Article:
The first recorded cricket match in Scotland was played at Schaw Park, Alloa, in September 1785, between the Duke of Atholl’s XI and a team fielded by one Colonel Talbot. Clearly the landed gentry were getting involved, while the game’s introduction up north is at least partly attributed to English Hanoverian troops garrisoned in the country following the suppression of the ’45 Jacobite rebellion – it’s no coincidence that Scotland’s oldest known cricket club, dating back to 1820, is Kelso, which in the 18th century would have been a garrison town.
Elsewhere, however, the game seems to have been brought north by immigrant English workers in the textile and other industries, while a fourth conduit would have been English staff, and some pupils, at Scottish public schools.
Aficionados, therefore, like to argue that cricket actually predates the fitba’ as an organised sport in Scotland, and point out that the first ever official football international, when Scotland played England (0-0), in 1872, was played on a Glasgow cricket ground, Hamilton Crescent, then home of the West of Scotland CC.
By the early 19th century, cricket was being played before crowds of up to several thousand on Glasgow Green, and today some 8-9,000 people in Scotland play the game at weekends, according to Smith, “so the actual participation is a lot more than people tend to think”.
Is it unfair, then, to agree too readily with Lord Mancroft’s piquant summary of the sport as “a game which the English, not being a spiritual people, have invented in order to give themselves some conception of eternity”?
“In terms of perception, yes it’s still seen as an English game in quite a number of areas of Scotland,” says Smith, “but the Scottish cricket community is expanding. We’re getting 6,000 coming here to watch a game on Monday. Beyond rugby and football, what other team sport could do that in Scotland?”
That match back in 1877 saw Grace’s United South of England Eleven beat the Eighteen Gentlemen of Edinburgh by nine wickets. On prospects for Monday’s historic game, Smith is, shall we say, positive but pragmatic: “If the sun shines and with 6,000 people here, it’ll just be a great occasion.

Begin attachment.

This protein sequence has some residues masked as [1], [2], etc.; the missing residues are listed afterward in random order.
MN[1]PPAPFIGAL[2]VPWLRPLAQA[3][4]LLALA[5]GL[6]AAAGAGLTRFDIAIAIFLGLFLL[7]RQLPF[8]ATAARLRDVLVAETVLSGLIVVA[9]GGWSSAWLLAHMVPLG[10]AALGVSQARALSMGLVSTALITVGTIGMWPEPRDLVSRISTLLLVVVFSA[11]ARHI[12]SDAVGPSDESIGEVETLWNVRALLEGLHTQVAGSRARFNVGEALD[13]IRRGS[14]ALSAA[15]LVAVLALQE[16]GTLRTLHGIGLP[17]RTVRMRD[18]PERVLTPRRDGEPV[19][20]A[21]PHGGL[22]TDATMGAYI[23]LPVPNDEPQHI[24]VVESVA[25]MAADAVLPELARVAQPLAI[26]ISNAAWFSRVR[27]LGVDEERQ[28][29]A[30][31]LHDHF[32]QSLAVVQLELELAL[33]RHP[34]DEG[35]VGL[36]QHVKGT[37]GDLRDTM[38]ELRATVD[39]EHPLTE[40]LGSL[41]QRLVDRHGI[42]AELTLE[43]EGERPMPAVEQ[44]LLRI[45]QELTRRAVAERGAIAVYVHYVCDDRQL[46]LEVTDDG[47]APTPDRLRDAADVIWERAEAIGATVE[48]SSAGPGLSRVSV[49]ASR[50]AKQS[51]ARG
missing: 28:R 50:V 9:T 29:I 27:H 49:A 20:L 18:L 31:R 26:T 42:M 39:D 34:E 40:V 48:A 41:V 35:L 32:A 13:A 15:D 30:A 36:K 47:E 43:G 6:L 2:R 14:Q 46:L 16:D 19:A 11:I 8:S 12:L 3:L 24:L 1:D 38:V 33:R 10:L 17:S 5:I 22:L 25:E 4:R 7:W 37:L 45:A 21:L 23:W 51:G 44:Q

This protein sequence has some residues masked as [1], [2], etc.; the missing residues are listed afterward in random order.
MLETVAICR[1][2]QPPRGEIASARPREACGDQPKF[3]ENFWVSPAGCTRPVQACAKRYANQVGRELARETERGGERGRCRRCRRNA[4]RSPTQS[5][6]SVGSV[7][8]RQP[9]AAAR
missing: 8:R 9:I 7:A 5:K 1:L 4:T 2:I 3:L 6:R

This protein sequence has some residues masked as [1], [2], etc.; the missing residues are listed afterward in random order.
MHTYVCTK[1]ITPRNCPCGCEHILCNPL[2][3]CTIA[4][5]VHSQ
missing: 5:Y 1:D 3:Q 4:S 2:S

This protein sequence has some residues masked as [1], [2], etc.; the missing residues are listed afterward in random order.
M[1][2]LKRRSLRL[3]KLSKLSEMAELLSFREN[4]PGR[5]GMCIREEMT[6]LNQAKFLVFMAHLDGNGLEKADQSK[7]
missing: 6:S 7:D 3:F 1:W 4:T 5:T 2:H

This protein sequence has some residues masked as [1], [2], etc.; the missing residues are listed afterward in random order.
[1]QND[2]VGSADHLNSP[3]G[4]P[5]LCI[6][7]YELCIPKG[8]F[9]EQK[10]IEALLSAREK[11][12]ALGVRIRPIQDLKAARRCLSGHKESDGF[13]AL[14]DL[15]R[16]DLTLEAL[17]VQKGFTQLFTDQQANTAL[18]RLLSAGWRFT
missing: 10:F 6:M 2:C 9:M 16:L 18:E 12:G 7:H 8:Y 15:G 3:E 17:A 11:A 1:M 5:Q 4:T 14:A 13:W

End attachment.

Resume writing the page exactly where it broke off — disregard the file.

“In world rankings we’re 13 and England are 6, and there’s a big gulf in experience. We’re amateurs and semi-professionals, pitted against some of the best players in the world, but our players won’t be overawed, because they’ve played against the England guys in domestic cricket.
“There’s no doubt it will be a tough game, but you just never know. In cricket, funny things can happen…”
For further information, see www.cricketscotland.com and www.grangecricket.org
Still at the Crease Two Centuries Later
1785 THE first recorded cricket match in Scotland, played at Schaw Park, Alloa.
1849 The first all-England 11 to play a Scottish team at the Grange's “Spark’s Ground”.
1865 The first representative “Scotland” game against the Gentlemen of Surrey at the Oval, Scotland winning by 172 runs.
1882 The only time Scotland has ever defeated an Australian team, in a one-day match at the Grange Ground in Raeburn Place.
1891 Scotland beat Gloucester by 28 runs at the Grange, despite the presence of W G Grace on the English county side.
1985 1 September is the only day in history when a Scots team triumph at Lords, as Freuchie beat Rowledge in the final of the National Village Championships.
1992 Scotland resigns from membership of the UK Cricket Council, severing cricketing ties with England, and two years later is elected to Associate Membership of the International Cricket Council (ICC).
2004 Scotland defeat Canada in the final of the ICC Intercontinental Trophy.
2005 Scotland beat Ireland by 47 runs in Dublin in Final of ICC Trophy to qualify for 2007 World Cup in the West Indies.
2008 Scotland to play its first One Day International against England.